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Live Review: Laterne By Berlin Atonal

21 June 2019 | 5:46 pm | Jake Sun

"[A] wonderfully well-rounded evening of aural and visual exploration."

Lucrecia Dalt @ Dark Mofo/. Photo by Jesse Hunniford. Image Courtesy Dark Mofo.

Lucrecia Dalt @ Dark Mofo/. Photo by Jesse Hunniford. Image Courtesy Dark Mofo.

After an exceptional debut at last year's Dark Mofo, Berlin Atonal return with another two-day program of exploratory electronic music. They certainly set the bar high for themselves with the first Laterne, it being especially hard to imagine anything ever measuring up to Autechre's transcendent set, but by hedging their bets further to the fringes this time 'round, elements of surprise are certainly on their side.

Colombia's Lucrecia Dalt kicks the evening off to an intriguing start. Tonight's presentation of Synclines (the live complement to last year's Anticlines album) sees her draw from her background in geotechnical engineering to excavate the realms of ambient sound, using interpolations of spoken word poetry as her guiding light. For a brief moment, Dalt appears to lose momentum and attention instantly wavers in response, but she soon recovers and regains the favour of the early crowd.

Translating the apocalyptic vistas of last year's album The Drought, Danish-born, LA-based noise artist Puce Mary (aka Frederikke Hoffmeier) sets a contrasting tone from the moment she takes the stage. Crimson light pulses from vertical scaffolds encircling the room as Hoffmeier crafts a wonderful cacophony of electronic sound, interjected with sparse servings of vocals. It's a real treat throughout to hear her perform on such an incredible sound system and her climatic finale leaves the audience in utter awe.

The room is redressed in deep hues of blue to complement the spiritual sonic-searchings of Swiss producer Aisha Devi. An abstract lyricism drives the core of a performance that sees electronic elements oscillate around twisted vocal displays. In doing this, Devi fleshes out ambiguous soundscapes that curiously valley between organic matter and machine, drawing us deeper into their fold with every motion.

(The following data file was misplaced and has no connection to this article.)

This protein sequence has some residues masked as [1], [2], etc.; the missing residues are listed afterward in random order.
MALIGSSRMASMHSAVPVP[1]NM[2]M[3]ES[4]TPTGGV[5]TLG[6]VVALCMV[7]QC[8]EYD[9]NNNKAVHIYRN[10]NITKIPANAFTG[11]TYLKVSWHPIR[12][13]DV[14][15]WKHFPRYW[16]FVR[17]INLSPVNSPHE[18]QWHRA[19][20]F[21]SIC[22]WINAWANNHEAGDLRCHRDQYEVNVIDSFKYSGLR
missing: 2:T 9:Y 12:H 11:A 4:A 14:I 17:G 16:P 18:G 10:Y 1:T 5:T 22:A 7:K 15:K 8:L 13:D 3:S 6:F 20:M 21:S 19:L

The forceful opening beat of LABOUR presents next time, die consciously (بیگانگی) marks a distinct departure from preceding sets. A rapid succession of visuals, courtesy of Slovakian photographer Evelyn Bencicova, rhythmically counter an enlivening aural tapestry of live drums and electronics that energises the room. They push the performance furthest at the finale by encircling the room with a small army of live drummers, who hit upon solitary drums to their own beat, creating an unstable rhythmic movement - the effect is engaging, yet there's a lingering sense that it may have had a far greater effect still if placed partway through the set.

Menacing rave is the final order of the night, with Vatican Shadow (aka Dominick Fernow, aka Prurient) presents Media In The Service Of Terror drawing the room into a hypnotic close. Reels of hyper-coloured military footage ferment the room as Fernow furiously steers us headlong into a sonic storm, and the audience jumps at this last chance to get their dark groove on. It's a hauntingly powerful and confronting finale and a fitting end to a wonderfully well-rounded evening of aural and visual exploration - bring on round two!